Tom Watson on “Lazy Labour”, the romanticisation of New Labour and segmentation

13th March, 2013 5:14 pm

Last week Jim Murphy talked about Lazy Labour – which as we noted, was spun to be something it wasn’t. In the New Statesman (to whom Murphy gave the Lazy Labour line), Labour’s campaign co-ordinator has responded. Some of the key quotes are below, but the whole piece will be worth reading when the magazine his newsstands tomorrow:

“Fair bit of ribbing wherever I’ve been about “Lazy Labour”, a nickname mentioned last week in an interview with Jim Murphy in this magazine…The current “controversy” is almost equally amusing, and typically lazy. A classic media-driven fuss over nothing in which a Labour frontbencher making a perfectly reasonable point has his words twisted to resemble an attack on (of all people) me.”

“In the brouhaha over Murphy, some central points – on which we all agree – have been entirely overlooked. On one level, the “debate” has been couched in terms that have romanticised the New Labour era. And yet sentimental attachment to old dictums is the very antithesis of everything that Tony Blair and New Labour were about . . .”

“The interpretation that media critics have been putting on the word “segmentation”, as though it were a divisive strategy, is dis­ingenuous. Unless you have either a single voter, or 60 million unrelated individual voters, somewhere in the middle you always have groups of voters. To talk to them is hardly to abandon the middle ground.”

“What the media pundits really mean is that Ed is too left-wing. The Daily Mail and the Sun won’t be happy until Ed fights the election on a right-wing agenda, which goes further right than Blair, and probably in some cases than the Tories.”

“The one thing Tony taught us is not to be sentimental about the past. We can’t just repeat what happened in the Nineties and expect the old magic to work again.”

Watson also reveals that he was in both Keswick and Easington last weekend – which doesn’t sound very lazy to us…

  • John Reid

    The Appeal of New Labour ,was Tony managed to convince people who believed that Fringe groups within our party and the Unions wouldn’t dictate policy if He was elected, the people he managed to convince were sawing voters and the Skilled working class who’d bought their council homes, at teh 2010 eelction it was the first one ever where More middle class peopel voted laobur than working class, Now as far back as 1992, Laobur had bigger swings to them in Middle calss areas than working class one (all be ony 1 or so precent),Ed’s appeal apart from getting back those who left over Iraq or sleaze, has been that he’s got back those who felt Labour was to Westminster Village based, so i half agree, But ,the Blair era is over yet appealing to those lost working class votes overlooks that Several working class people who left us in 2010, Only came back in 1997, having voted Tory for the 4 times they won,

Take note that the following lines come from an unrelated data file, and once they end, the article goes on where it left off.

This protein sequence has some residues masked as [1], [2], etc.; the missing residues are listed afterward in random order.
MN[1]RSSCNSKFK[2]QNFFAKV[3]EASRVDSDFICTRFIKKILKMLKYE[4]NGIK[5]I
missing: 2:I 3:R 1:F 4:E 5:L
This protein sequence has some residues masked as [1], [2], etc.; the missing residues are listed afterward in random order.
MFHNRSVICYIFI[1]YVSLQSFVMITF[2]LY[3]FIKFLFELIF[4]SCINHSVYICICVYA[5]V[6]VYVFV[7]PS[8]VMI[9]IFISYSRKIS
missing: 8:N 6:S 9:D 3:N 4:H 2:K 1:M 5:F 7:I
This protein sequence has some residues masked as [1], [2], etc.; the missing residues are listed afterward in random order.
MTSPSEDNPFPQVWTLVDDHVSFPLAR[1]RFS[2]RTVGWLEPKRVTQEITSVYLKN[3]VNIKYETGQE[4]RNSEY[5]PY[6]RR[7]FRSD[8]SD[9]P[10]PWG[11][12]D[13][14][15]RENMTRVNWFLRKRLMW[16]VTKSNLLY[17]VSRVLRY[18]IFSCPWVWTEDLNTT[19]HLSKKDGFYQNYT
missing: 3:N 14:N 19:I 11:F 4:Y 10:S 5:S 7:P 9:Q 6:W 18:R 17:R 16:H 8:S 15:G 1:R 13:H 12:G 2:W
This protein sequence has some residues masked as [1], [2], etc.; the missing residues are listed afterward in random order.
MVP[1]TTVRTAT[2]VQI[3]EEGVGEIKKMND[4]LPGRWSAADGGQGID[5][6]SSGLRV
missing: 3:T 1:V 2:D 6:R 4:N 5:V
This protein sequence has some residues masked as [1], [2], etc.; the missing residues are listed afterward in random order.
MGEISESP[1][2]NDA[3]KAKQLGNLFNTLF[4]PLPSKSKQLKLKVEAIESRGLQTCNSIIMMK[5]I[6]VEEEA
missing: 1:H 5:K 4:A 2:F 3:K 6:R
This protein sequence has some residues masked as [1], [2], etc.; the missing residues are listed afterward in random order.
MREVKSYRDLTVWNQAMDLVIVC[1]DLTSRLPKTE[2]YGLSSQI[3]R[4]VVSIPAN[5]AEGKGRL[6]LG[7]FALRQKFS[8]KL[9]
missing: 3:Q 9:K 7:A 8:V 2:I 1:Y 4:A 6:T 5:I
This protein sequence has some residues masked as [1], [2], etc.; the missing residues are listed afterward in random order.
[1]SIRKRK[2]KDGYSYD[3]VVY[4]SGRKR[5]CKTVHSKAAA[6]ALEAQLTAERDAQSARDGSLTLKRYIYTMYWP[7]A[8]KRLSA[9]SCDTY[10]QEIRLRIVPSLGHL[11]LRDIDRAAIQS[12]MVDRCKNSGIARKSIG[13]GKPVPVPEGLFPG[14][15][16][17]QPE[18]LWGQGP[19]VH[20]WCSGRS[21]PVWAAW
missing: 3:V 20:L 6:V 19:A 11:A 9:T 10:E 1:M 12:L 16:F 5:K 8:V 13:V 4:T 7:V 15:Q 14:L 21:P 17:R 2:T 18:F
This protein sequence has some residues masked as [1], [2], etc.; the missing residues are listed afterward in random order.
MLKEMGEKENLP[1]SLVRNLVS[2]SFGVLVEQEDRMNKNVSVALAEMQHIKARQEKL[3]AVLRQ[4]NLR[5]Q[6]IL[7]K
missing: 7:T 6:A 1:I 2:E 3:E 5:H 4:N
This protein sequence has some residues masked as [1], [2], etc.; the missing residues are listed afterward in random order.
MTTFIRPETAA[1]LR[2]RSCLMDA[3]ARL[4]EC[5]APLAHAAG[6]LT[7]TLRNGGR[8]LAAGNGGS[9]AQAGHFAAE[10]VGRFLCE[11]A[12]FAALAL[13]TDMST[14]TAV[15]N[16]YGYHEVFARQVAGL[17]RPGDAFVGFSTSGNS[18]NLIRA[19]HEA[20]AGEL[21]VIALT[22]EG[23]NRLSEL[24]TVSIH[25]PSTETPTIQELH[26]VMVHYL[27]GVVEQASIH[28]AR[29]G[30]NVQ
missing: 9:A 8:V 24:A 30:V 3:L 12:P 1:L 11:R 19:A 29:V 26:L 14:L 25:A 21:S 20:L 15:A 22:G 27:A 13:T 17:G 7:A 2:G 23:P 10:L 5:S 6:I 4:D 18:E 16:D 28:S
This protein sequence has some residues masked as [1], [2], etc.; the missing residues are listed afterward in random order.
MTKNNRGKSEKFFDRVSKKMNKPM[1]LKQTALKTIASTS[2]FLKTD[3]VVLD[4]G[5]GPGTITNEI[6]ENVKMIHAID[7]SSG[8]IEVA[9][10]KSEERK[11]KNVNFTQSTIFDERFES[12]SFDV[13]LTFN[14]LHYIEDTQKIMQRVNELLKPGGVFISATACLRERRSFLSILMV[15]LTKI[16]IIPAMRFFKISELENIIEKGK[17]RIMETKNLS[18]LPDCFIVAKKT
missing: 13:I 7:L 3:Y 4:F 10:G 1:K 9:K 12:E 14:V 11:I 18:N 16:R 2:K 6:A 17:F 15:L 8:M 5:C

• jaime taurosangastre candelas

    “…you always have groups of voters. To talk to them…”

    To talk with them, not to them. There is a difference.

    Any politician (or indeed advertiser, or anyone else) talking to me is going to cause me to reject their message. As free individuals, voters should not be spoken to, but spoken with.

    I’m quite sure that Tom Watson has the intelligence to know this difference, but he appears to lack empathy.

  • jaime taurosangastre candelas

    “…you always have groups of voters. To talk to them…”

    To talk with them, not to them. There is a difference.

    Any politician (or indeed advertiser, or anyone else) talking to me is going to cause me to reject their message. As free individuals, voters should not be spoken to, but spoken with.

    I’m quite sure that Tom Watson has the intelligence to know this difference, but he appears to lack empathy.

    • Brumanuensis

      “To talk with them, not to them. There is a difference”.

      I think this is more syntax than some sort of revealing phrasing. I know Americans often say ‘talk with’, whilst I was taught to say ‘talk to’. ‘Talk with’ sounds a bit strange to my ears, but I know there is a lively debate over which is more grammatically sound, with enthusiastic partisans on either side.

      • jaime taurosangastre candelas

        It is not syntax, although you say it is, and you are incorrect to do so. It may be common usage, but common usage does not have to pass the test of being correct, merely being unchallenged.

        (I have to blame for this a “martinet” of a father who supplemented my formal education at school with additional home-schooling in English, British history, mathematics, Aristotelian logic, and the basic elements of medicine. I still have a shelf of A4 lever arch files filled with my notes on these subjects, with which I can still terrify my own children when they complain about doing school homework (terrify in a joking sense, if actually with an additional aim of showing them that the world is difficult and complex). My mother taught me to play the guitar, love and empathy, and how to laugh and enjoy the riches of the life that God has given us)

  • http://twitter.com/jackjoh01219520 jack johnson

    Two Ed,s good yesterday,Ed Ms ‘piss-up in a brewery’ was lol and Ed Bs quote saying
    Gidiot fullfilling criteria for insanity also lol.Will Ed’s regional banks do the work of the
    Labour Regional Development Funds? I hope so,we must limit the North/South divide.

  • AlanGiles

    It’s official – Blair has become God! (“if He was elected”)
    Well done, John, you’ll be sitting at His right hand. Amen

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